Director: Manoj Michigan
The Bengali entry in the ‘Indian Cinema Now’, 89, is a psychological thriller, directed by Manoj Michigan, shot largely in and around West Bengal.
The theme revolves around a lot of psychiatry and even hypnosis in psychiatry, delving into field-based theories, deductions and jargons, although beyond understanding.
Purba Banerjee (Raima Sen) plays the central protagonist of a psychiatrist with psychic problems. When diagnosed, interesting facts even those about her past gets revealed While most characters in movies today track down their past, Purba, amusingly, searches down her ‘past’ life to track down her problems. Upon the realization that her problems are interlinked with that of a serial killer, Sabyasachi Pal (Saswata Chatterjee), she decides to visit him. An anti-terrorist officer, Anup Bhargava (Shataf Figar), also the man in love with her, helps her through it.
We have an interesting sociopath who had murdered 89 people and was caught in his 89th act. His aspiration is to get to 90. Saswata Chatterjee makes for a good orator, while he is narrating his exploits.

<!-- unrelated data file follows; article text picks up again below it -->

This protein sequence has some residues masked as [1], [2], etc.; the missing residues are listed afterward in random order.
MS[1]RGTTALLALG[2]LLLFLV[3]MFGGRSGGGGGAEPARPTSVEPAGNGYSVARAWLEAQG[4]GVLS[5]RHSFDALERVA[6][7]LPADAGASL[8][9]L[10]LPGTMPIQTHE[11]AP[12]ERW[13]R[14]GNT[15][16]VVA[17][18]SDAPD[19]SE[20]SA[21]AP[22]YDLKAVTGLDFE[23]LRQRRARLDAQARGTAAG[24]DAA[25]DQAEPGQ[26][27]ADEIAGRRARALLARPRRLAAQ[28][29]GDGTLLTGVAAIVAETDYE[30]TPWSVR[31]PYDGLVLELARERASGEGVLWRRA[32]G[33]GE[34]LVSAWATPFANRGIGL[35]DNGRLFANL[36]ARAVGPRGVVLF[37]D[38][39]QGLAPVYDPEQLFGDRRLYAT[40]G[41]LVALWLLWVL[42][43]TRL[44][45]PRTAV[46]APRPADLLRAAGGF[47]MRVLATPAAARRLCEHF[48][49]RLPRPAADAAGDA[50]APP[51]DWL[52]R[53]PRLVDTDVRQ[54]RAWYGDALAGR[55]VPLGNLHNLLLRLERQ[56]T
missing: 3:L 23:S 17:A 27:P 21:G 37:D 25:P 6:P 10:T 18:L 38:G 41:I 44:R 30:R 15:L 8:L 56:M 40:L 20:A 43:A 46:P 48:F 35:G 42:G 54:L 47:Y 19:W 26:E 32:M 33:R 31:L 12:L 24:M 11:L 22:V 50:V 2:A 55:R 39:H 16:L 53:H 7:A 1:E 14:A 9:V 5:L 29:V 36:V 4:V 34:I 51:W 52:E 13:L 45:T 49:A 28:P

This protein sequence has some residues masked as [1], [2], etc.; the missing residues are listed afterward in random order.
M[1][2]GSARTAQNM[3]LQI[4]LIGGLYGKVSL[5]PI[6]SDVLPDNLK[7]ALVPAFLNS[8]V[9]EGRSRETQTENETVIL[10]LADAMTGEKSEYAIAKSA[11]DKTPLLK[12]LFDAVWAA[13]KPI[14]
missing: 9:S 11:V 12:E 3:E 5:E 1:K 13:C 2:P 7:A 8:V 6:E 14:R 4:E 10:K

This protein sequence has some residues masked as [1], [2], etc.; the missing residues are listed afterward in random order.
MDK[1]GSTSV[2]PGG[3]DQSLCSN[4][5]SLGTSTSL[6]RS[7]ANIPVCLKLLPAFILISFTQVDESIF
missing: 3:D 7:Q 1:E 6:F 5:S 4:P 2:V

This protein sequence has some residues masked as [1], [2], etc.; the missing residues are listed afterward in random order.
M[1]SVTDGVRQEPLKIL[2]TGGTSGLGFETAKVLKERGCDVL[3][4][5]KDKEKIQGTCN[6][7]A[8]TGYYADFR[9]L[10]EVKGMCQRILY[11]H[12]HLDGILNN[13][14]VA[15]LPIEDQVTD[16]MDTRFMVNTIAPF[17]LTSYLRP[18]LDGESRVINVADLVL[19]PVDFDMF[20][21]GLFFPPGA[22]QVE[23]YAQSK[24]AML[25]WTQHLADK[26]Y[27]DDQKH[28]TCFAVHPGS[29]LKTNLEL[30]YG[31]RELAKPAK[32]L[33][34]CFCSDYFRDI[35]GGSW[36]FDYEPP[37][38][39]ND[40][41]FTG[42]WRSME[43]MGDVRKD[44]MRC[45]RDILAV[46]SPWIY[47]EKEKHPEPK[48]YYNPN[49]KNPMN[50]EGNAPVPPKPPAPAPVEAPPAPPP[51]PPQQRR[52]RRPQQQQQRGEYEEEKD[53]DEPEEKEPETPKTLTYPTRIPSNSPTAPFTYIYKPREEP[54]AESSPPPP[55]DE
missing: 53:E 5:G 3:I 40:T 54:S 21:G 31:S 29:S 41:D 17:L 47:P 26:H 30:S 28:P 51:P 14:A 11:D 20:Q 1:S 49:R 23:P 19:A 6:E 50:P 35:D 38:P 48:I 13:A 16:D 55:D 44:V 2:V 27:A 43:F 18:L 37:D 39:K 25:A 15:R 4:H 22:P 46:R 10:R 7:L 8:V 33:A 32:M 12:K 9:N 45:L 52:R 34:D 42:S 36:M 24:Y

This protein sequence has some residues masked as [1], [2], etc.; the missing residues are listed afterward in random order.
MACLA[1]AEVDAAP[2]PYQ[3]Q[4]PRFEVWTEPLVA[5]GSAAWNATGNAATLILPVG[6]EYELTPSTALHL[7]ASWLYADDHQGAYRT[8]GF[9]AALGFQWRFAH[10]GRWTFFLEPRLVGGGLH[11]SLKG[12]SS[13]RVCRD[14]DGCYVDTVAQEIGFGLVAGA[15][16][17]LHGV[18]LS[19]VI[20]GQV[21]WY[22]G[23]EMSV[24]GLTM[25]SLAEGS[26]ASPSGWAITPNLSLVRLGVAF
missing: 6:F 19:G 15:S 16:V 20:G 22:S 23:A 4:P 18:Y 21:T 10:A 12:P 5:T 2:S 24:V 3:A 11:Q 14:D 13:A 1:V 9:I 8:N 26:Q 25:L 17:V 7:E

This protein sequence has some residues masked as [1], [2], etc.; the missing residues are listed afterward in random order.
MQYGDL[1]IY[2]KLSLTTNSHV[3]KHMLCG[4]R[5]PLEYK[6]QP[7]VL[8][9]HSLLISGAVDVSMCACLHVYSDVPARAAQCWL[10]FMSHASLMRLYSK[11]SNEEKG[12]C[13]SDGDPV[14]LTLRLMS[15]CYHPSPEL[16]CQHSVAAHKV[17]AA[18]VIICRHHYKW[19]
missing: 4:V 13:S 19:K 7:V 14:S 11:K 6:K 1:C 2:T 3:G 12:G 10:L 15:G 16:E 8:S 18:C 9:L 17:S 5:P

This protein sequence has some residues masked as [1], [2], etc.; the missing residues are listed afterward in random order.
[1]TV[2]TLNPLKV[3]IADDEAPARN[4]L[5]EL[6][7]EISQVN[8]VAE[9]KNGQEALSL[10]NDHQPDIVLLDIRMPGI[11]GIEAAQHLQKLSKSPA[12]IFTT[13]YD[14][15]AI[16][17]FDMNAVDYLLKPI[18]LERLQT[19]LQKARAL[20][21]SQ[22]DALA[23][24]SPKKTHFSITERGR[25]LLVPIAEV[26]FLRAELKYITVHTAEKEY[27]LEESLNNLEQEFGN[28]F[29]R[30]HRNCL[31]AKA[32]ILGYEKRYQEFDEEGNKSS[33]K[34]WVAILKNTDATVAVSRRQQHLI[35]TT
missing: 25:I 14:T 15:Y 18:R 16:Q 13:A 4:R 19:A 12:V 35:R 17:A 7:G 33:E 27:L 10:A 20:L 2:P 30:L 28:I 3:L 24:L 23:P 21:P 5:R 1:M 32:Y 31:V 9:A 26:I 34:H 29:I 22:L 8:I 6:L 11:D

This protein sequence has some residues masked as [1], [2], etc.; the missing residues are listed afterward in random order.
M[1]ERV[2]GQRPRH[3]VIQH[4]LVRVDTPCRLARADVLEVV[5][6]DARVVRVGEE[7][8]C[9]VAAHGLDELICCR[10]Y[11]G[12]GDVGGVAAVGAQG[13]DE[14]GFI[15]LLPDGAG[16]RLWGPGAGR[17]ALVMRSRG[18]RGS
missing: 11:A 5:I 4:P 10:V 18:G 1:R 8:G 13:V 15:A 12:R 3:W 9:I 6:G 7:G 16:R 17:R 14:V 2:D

Raima Sen, while confident, appears a tad too serious all the time. For that matter, everybody except the serial killer, appears dead serious (hint of pun, intended!) in this non-linear narrative with the story moving back and forth, taking us in and out of Purba’s troubles. While it is an interesting premise, one of the setback is how it all appears too staged for one’s liking.
Another ambiguity is Raima Sen’s intent here. Granted that she is tackling her nightmare, but with notions of ‘Karma’ and other such philosophy coupled with psychiatry, her intent seems a little puzzling.
The narrative offers a crash course in bad parenting, which was touted to be the root cause of the temperament of the serial killer (All problems begin at home, don’t they!). The frames are filled with deliberate intensity and even though there is enough material to accomplish a neat drama, the movie, it falters towards the end, where the climax descends quickly from the logical tree, and appears unripe and slightly under developed.
While 89 is a good movie to watch, with or without its setbacks, the characterization could have been a bit more intriguing, for the brilliance in a murder is rarely exhibited although Pal is regarded as a genius. 89 is a slightly bumpy ride. The ride is good, but we cannot say the same about its destination.